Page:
At the bottom of the sea

ZIGZAGGING THROUGH THE ABYSSES WITH SUBMARINES WORTHY OF JULES VERNE

BY LIVIO CHIANDUSSI

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As any good documentary will testify, the only natural environment still largely unexplored on Earth is the ocean. Diving into its depths like Cousteau, Captain Nemo or Switzerland’s Auguste Piccard, who reached just under 11,000 metres in the Mariana Trench with the bathyscaphe Trieste, is now possible thanks to the new generation of submarines for personal use.

Only 10% of the ocean floor is currently known, meaning that it has been mapped, photographed or visited at least once. The remaining 90% remains unexplored and brimming with mystery. The desire for adventure only partly explains the success and popularity of these small submersibles that are able to bring amateurs, scientists and explorers up to 4,000 metres below sea level without the need for any particular procedure, hyperbaric chamber or other device.

There is also the curiosity-driven desire to literally get to the bottom of things, the need for adventure, for exploring hidden corners where no one has ever been before and taking away unique and unrepeatable memories. Coral reefs, the Arctic and Antarctic, and the wrecks of the Mediterranean are suddenly within reach.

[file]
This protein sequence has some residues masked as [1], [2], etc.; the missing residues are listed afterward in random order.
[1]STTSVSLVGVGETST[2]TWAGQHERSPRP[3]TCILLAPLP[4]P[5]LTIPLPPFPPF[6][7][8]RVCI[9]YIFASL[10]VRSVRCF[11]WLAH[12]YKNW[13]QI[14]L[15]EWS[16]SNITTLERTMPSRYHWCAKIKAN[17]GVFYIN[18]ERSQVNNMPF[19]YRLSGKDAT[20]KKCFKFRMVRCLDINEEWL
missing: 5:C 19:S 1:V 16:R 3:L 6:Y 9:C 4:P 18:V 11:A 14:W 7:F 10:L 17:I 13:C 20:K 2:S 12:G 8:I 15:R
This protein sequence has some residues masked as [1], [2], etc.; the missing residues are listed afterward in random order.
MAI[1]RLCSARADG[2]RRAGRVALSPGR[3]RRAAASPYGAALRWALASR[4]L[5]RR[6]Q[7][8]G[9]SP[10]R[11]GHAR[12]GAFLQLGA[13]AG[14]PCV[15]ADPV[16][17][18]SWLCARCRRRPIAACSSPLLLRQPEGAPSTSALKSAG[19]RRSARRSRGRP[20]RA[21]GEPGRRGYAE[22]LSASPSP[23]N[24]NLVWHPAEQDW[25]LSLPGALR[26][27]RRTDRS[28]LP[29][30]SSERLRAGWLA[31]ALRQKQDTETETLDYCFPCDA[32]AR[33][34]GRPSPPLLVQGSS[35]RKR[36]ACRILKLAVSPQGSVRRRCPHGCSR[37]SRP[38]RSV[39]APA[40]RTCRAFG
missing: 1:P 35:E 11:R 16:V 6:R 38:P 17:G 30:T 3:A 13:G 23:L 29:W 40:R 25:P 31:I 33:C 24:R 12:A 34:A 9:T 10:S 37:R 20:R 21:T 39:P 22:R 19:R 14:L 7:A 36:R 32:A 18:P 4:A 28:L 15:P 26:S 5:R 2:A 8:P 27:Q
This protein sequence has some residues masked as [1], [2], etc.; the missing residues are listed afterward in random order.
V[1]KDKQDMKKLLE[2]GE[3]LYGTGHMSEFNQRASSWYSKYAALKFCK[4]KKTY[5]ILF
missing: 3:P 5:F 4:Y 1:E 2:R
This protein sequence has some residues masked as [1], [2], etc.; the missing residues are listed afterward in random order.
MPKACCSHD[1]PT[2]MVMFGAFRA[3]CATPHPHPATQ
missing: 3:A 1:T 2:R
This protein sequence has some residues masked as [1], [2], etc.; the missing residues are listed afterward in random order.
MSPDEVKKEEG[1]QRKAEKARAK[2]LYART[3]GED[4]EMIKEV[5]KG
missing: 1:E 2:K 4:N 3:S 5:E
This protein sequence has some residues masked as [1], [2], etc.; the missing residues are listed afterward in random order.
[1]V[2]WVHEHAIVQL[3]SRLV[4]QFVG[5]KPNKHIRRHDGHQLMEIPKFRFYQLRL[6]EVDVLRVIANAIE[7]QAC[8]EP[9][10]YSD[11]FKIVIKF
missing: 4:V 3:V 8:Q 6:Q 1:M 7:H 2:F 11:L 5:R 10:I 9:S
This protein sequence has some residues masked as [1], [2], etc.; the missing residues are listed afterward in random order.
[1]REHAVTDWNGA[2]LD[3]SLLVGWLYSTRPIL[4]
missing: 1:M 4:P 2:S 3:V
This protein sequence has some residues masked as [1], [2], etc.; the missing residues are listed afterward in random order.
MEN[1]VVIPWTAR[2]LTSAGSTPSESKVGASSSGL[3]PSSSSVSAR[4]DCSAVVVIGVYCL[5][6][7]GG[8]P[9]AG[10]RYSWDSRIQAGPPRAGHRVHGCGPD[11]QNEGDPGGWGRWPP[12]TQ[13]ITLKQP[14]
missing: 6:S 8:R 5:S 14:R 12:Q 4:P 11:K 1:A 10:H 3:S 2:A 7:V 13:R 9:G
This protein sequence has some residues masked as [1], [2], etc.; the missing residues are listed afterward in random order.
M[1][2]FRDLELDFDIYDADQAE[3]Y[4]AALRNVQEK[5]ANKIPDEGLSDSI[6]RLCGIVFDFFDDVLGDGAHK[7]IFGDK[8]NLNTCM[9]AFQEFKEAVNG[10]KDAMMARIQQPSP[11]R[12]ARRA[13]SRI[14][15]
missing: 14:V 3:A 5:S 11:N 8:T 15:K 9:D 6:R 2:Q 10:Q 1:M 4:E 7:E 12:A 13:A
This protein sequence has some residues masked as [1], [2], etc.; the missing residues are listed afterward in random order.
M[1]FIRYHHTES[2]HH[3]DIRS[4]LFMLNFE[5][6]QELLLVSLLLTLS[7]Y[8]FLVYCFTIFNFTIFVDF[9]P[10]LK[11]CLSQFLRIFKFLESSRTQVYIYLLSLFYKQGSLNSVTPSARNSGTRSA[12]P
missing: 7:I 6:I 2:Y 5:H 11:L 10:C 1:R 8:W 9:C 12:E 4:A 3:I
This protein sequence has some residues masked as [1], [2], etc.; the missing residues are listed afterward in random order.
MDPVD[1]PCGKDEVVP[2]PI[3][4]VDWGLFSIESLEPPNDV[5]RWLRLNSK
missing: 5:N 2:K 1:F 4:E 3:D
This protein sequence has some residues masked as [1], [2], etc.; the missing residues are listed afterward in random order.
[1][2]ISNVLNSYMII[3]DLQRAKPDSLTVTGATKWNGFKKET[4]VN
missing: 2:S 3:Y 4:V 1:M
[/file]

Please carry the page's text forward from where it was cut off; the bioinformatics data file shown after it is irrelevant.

Small three- to six-seater submarines such as the Triton 3300 MKII,

have an autonomy of 12 hours and can reach depths up to 1,000 m. Weighing in at 8 tonnes, they require a “mothership” equipped with a good launching system. The cost? From $3.5 million.

For those who want to go further, in a spirit of adventure or for more reflective scientific research and other professional purposes, Triton is also producing a

13000/2 TE or Titanic Explorer model, named after the first crewed Triton mission that reached the wreck of the Titanic in August 2019.

 

TRITON 13000-2 TE

 

 

 

 

Its ability to reach -4,000 metres enables exploration of ocean depths and research on marine life. When diving, the “gull wings” offer unparalleled versatility of operation. With the wings retracted, the submersible ascends, descends and turns around on itself. When extended, the wings serve as a platform for lighting and cameras, ideal for macro work, scientific observation or close-up shooting.

Obviously scientists, geologists, researchers and marine biologists are the first target for submarine manufacturers. We owners will simply put our toys at their disposal, and we will accompany them deep into the sea to find out if it’s true, as Sebastian says, that “even the sturgeon and the ray, they get the urge and start to play”!